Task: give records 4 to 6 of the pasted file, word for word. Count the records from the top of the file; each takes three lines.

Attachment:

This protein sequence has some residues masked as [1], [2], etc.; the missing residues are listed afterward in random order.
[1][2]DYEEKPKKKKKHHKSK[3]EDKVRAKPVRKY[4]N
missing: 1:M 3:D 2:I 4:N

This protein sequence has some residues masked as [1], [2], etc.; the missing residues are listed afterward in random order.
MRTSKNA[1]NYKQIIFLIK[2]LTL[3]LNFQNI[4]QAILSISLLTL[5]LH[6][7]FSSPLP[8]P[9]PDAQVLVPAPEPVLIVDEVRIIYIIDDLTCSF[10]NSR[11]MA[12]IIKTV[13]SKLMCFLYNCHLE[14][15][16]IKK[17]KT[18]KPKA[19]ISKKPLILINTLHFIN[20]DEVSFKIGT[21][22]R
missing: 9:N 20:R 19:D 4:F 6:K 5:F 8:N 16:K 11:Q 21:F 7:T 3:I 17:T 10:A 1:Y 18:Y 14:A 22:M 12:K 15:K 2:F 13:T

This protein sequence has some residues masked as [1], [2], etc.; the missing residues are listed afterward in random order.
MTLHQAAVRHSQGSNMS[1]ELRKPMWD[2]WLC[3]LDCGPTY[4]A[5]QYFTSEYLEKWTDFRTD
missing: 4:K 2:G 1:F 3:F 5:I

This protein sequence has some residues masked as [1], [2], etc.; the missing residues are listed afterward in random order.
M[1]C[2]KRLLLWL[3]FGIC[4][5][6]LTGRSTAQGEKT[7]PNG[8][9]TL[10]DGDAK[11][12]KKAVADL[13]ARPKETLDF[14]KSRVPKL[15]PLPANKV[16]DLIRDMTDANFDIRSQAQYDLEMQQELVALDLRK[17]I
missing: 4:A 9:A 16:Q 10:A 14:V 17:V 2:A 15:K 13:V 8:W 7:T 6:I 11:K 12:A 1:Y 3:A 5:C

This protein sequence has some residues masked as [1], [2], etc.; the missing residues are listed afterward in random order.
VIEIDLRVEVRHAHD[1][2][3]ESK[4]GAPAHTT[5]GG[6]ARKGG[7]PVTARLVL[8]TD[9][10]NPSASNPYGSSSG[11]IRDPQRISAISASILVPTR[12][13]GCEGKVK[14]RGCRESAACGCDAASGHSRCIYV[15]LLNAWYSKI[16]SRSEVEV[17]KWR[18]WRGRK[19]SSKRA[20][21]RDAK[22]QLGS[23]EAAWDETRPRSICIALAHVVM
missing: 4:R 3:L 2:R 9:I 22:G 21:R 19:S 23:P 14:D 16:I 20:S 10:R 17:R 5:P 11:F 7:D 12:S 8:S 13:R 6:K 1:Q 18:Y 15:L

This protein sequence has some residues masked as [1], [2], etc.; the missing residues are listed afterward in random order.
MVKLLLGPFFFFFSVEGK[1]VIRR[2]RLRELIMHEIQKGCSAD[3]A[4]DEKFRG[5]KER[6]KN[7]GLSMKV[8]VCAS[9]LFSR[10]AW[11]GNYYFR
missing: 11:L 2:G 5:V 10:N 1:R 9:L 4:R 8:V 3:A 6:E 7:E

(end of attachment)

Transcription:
This protein sequence has some residues masked as [1], [2], etc.; the missing residues are listed afterward in random order.
M[1]C[2]KRLLLWL[3]FGIC[4][5][6]LTGRSTAQGEKT[7]PNG[8][9]TL[10]DGDAK[11][12]KKAVADL[13]ARPKETLDF[14]KSRVPKL[15]PLPANKV[16]DLIRDMTDANFDIRSQAQYDLEMQQELVALDLRK[17]I
missing: 4:A 9:A 16:Q 10:A 14:V 17:V 2:A 15:K 13:V 8:W 7:T 6:I 11:K 12:A 1:Y 3:A 5:C

This protein sequence has some residues masked as [1], [2], etc.; the missing residues are listed afterward in random order.
VIEIDLRVEVRHAHD[1][2][3]ESK[4]GAPAHTT[5]GG[6]ARKGG[7]PVTARLVL[8]TD[9][10]NPSASNPYGSSSG[11]IRDPQRISAISASILVPTR[12][13]GCEGKVK[14]RGCRESAACGCDAASGHSRCIYV[15]LLNAWYSKI[16]SRSEVEV[17]KWR[18]WRGRK[19]SSKRA[20][21]RDAK[22]QLGS[23]EAAWDETRPRSICIALAHVVM
missing: 4:R 3:L 2:R 9:I 22:G 21:R 19:S 23:P 14:D 16:I 20:S 10:R 17:R 5:P 11:F 7:D 12:S 8:S 13:R 6:K 1:Q 18:Y 15:L

This protein sequence has some residues masked as [1], [2], etc.; the missing residues are listed afterward in random order.
MVKLLLGPFFFFFSVEGK[1]VIRR[2]RLRELIMHEIQKGCSAD[3]A[4]DEKFRG[5]KER[6]KN[7]GLSMKV[8]VCAS[9]LFSR[10]AW[11]GNYYFR
missing: 11:L 2:G 5:V 10:N 1:R 9:L 4:R 8:V 3:A 6:E 7:E